For years, Central America has sought to achieve energy security in a variety of manners. Countries have looked to a wide range of alternatives to replace imported oil including the possibility for natural gas and an enhanced role for renewable energy beyond hydroelectricity. Indeed, guaranteeing sufficient supplies at reasonable costs has been at the center of many debates focused on boosting the region’s economic competitiveness. In terms of the broader renewable energy outlook, long-term auctions across Latin America have resulted in record costs and made clear that renewables are a competitive source of the supply mix in emerging markets.
More recently, Central America has not been immune to the global energy transformation underway. Many of the elements of the energy transition are being assessed at varying levels in countries of the region. Indeed, long dependent on imported energy sources, Central America has increasingly embraced the role for domestic sources of renewable energy in their power mix. Incorporating wind and solar energy to support the region’s important hydroelectric capacity has seen important results and in many cases reduced exposure to volatile international oil prices, as well as lessening exposure to climate change and improving resiliency. In addition, the economic goals inherent in regional interconnection, and ultimately integration, of the nations’ six power markets is an important policy option for increased energy security and reducing costs.
Costa Rica, in particular, has garnered international attention for its consecutive days of electricity generated from renewable sources – over 300 days in 2017. The country has long been known for its commitment to sustainability across all segments of the economy and has burnished its reputation with its clean energy milestone last year. Meanwhile, Panama and El Salvador have made great strides as well guiding their countries toward increasingly competitive electric markets while diversifying their energy matrices; Panama will soon commission Central America’s first natural gas-fired power plant and plans are on tap for LNG in El Salvador next year. Honduras and Nicaragua despite grave security and political challenges have been hugely successful with incorporating renewable energy into to their power mix. Indeed, electric market reforms in Honduras have fostered the region’s most competitive solar market.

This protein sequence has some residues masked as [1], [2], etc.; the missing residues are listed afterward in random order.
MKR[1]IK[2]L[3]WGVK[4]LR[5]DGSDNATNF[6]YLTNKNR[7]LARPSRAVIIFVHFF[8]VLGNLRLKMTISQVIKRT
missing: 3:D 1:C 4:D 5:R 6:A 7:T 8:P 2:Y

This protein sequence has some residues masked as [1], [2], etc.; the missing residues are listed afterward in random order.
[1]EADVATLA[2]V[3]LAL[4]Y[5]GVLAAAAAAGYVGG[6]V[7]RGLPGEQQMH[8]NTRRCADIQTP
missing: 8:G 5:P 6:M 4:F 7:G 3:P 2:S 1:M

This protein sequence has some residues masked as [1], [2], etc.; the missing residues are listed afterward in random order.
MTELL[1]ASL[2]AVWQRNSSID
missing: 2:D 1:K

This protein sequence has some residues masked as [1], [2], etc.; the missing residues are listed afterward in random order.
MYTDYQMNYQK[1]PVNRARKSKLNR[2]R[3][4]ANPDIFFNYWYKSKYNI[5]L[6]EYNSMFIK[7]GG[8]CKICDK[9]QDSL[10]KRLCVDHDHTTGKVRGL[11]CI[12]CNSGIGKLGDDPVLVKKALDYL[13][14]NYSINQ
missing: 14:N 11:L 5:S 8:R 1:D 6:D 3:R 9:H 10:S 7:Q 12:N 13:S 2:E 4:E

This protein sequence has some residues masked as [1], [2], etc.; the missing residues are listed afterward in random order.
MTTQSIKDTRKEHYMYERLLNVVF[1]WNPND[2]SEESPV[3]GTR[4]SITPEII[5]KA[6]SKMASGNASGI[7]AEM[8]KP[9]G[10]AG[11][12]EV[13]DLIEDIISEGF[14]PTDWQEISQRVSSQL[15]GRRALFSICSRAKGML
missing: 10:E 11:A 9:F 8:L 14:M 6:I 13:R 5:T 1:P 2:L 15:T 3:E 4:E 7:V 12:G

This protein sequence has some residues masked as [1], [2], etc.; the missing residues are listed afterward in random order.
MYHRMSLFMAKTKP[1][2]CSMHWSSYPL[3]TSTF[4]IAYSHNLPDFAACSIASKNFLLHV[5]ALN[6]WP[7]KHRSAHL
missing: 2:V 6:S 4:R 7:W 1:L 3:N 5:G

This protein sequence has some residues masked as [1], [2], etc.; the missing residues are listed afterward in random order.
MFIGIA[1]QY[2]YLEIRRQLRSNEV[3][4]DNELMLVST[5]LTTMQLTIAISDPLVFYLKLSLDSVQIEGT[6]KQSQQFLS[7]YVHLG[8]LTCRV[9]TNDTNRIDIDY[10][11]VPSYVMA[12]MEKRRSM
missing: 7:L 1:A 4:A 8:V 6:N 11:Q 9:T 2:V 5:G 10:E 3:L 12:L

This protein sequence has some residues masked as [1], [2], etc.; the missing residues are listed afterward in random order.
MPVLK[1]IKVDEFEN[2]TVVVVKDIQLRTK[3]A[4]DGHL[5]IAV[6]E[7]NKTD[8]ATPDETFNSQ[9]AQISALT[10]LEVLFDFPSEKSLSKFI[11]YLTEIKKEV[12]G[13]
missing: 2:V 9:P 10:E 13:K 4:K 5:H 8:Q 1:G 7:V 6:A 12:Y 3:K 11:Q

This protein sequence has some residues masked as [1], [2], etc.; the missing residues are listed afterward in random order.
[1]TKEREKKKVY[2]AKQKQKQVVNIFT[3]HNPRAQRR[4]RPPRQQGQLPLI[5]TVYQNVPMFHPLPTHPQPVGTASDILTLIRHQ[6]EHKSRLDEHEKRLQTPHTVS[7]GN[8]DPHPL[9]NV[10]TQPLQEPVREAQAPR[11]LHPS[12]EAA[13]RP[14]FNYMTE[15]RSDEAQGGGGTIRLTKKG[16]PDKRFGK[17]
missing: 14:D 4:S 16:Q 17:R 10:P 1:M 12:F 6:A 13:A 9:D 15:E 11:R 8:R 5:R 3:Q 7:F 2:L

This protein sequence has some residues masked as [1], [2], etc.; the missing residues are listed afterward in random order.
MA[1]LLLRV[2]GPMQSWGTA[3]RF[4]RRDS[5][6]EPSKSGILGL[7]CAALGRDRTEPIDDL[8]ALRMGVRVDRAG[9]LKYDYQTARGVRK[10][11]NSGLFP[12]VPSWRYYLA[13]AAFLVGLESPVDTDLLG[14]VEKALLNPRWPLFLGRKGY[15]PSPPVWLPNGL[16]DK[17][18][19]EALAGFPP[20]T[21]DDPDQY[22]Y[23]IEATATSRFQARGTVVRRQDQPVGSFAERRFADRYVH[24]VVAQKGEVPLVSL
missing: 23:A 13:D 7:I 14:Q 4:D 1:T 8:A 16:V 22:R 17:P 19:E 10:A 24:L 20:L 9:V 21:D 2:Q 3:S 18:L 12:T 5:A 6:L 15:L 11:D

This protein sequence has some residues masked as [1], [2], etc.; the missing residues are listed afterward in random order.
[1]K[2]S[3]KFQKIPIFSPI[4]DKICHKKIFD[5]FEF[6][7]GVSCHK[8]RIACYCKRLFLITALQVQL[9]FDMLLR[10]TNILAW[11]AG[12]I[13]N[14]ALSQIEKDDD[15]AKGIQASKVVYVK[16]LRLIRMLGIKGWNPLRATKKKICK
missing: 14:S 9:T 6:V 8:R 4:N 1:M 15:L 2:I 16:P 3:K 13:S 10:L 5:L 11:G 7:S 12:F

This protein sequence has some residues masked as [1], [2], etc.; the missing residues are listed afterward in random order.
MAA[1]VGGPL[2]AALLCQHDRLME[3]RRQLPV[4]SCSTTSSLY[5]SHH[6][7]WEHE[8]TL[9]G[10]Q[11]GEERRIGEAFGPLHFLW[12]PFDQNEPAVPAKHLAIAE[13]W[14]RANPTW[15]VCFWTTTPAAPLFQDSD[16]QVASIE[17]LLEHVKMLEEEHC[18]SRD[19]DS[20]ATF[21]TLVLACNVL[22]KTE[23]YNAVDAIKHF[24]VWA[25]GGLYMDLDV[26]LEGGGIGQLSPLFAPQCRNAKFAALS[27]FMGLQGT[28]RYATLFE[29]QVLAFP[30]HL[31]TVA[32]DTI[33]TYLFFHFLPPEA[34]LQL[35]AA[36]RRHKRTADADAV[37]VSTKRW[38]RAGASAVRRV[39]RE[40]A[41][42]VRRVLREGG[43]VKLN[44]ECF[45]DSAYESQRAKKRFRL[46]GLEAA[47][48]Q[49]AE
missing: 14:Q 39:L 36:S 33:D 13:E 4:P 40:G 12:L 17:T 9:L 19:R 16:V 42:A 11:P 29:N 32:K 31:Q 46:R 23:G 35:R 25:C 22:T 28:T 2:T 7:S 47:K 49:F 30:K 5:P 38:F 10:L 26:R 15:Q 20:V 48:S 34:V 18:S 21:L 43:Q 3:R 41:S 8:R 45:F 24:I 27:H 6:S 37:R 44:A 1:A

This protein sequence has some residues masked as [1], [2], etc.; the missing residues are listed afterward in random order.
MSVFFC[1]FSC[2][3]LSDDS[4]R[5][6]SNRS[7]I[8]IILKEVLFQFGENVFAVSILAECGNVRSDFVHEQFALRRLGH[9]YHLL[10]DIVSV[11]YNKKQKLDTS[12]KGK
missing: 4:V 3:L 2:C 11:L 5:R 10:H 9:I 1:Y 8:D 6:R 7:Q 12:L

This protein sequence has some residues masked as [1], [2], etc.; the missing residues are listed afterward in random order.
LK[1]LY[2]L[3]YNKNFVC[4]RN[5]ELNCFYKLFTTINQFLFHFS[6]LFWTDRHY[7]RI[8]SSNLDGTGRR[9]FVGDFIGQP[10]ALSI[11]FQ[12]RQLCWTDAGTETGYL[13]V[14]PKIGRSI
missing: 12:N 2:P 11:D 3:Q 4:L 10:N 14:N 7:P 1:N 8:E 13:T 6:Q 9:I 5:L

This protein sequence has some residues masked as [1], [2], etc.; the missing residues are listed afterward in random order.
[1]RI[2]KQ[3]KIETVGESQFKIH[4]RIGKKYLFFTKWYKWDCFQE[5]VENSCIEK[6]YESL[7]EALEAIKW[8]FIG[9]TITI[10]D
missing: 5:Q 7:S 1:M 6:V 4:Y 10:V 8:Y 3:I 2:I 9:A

But, the nations of Central America must continue to insure that developments in the energy sector will support economic competitiveness. Indeed, the role of government in setting and managing policy, as well as regulating private sector economic activity, is a long-standing element for discussion. But with rapidly evolving global energy markets, it deserves renewed attention as government officials, investors and regulators alike must make decisions in the context of the new reality for competition, energy sources, how energy is consumed and the role of the consumer.
Beyond the critical intersection of energy and economic development in Central America, there are other questions surrounding the ability to fully finance, deliver projects on time, and at the prices won at auction. Moreover, the rise of renewables is simultaneously boosting the potential for distributed generation and net metering. In many cases, these changes are already forcing utilities to become far more flexible and nimble in the way they manage their grids. Additionally, decarbonization of transportation in Central America is an increasingly urgent matter for discussion. Finally, Costa Rica has rightfully ignited a robust debate over the feasibility of a 100% renewable power mix for a country, a question that would have been discarded as pure fantasy only a few short years ago